Java - Rewriting Traditional Codes With Streams #1 (filter, foreach)

Ömer Kurular
4 min readJan 11, 2022

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In this series, we are going to see examples on traditional Java codes and their Stream versions. We will start off by fundamentals in this first part and later, it will be getting a bit more advanced on every part.

Iterating over elements of a list: forEach

private static void printListElements(List<Integer> elements) {
for (Integer element : elements) {
System.out.println(element);
}
}

private static void printListElementsUsingStreams(List<Integer> elements) {
elements.stream().forEach(element -> System.out.println(element));
}

private static void printListElementsUsingStreamsAndMethodReference(List<Integer> elements) {
elements.stream().forEach(System.out::println);
}

The first method is the traditional one. A simple foreach loop prints the elements. The second one uses forEach method of Streams api to print the elements of the list. Here, we use lambda expressions to define behaviour for what we will do with each element of the list. The third one still uses stream and also uses method reference to reduce verbose.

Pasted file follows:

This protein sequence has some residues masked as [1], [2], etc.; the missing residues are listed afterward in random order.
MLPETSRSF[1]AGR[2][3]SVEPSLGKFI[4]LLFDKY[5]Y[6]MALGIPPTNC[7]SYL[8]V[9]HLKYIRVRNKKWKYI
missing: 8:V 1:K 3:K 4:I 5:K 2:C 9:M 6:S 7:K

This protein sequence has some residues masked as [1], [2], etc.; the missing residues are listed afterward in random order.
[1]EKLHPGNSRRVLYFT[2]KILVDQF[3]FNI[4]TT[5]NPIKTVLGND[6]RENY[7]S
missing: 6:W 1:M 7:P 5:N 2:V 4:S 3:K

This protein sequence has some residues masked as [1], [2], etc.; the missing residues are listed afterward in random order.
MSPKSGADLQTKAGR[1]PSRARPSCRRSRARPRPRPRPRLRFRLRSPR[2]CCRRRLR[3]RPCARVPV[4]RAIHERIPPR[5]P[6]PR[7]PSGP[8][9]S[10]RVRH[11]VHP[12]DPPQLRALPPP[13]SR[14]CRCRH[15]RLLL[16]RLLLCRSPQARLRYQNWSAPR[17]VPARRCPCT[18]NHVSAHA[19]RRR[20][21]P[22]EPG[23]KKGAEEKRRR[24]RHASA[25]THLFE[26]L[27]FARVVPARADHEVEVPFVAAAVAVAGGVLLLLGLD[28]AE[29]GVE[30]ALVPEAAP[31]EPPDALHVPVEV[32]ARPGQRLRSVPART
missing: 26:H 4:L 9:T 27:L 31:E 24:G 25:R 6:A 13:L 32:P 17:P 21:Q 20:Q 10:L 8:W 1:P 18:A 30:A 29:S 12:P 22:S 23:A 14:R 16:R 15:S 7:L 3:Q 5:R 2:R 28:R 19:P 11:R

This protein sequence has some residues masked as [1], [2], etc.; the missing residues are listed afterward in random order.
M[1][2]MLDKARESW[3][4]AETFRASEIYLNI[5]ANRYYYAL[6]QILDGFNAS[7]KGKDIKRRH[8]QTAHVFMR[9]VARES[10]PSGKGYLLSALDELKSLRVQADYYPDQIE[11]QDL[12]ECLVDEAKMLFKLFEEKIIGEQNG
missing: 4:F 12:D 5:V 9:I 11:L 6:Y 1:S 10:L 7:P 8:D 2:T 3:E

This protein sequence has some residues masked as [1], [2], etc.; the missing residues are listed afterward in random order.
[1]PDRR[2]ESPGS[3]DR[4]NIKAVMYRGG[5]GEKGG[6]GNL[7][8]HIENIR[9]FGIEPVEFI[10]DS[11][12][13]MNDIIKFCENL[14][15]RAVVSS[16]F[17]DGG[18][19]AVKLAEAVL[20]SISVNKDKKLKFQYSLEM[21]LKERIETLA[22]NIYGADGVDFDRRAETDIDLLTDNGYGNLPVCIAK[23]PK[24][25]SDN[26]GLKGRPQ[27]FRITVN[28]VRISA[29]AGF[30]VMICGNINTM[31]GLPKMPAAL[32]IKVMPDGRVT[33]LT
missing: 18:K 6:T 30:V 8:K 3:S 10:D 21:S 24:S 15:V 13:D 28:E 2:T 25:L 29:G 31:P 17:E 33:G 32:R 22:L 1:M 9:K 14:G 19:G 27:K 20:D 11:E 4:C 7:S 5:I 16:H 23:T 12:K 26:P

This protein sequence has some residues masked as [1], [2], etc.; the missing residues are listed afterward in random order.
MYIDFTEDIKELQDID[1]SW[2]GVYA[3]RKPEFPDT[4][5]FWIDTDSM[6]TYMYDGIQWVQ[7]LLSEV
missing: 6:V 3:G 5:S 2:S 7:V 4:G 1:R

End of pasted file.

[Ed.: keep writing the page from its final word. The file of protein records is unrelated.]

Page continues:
There is also forEach method in the collections api but as we are talking about streams, we used forEach of stream api. But keep this in mind that when you just need to iterate over a collection, you better stick to forEach of the collections api like list.forEach(System.out::println), as forEach of streams is mostly for iteration over elements after a set of stream operations such as filtering, mapping etc.

We have a variant of forEach method called forEachOrdered. In parallel streams, elements may be processed in a different order than the order stream is fed. So, if we want to keep the order, we can use forEachOrdered.

Filtering elements: filter

private static void filterListElements(List<Integer> elements) {
for (Integer element : elements) {
if (element % 2 == 0) {
System.out.println(element);
}
}
}

private static void filterListElementUsingStreams(List<Integer> elements) {
elements.stream().filter(element -> element % 2 == 0).forEach(System.out::println);
}

When we need to filter our list to have only required kind of elements such as even integers, we use if block inside for loop in traditional way. What if we want to enhance our code using streams. As you can see above, stream api provides filter method which accepts Predicate interface to eleminate elements.

@FunctionalInterface
public interface Predicate<T> {

/**
* Evaluates this predicate on the given argument.
*
*
@param t the input argument
*
@return {@code true} if the input argument matches the predicate,
* otherwise {
@code false}
*/
boolean test(T t);
// rest omitted for brevity
}

Our lambda expression here takes an elements of the list and runs the given expression over it.

element -> element % 2 == 0 // --> implementation of the test method in the Predicate interface

Our predicate tests if the current element is even.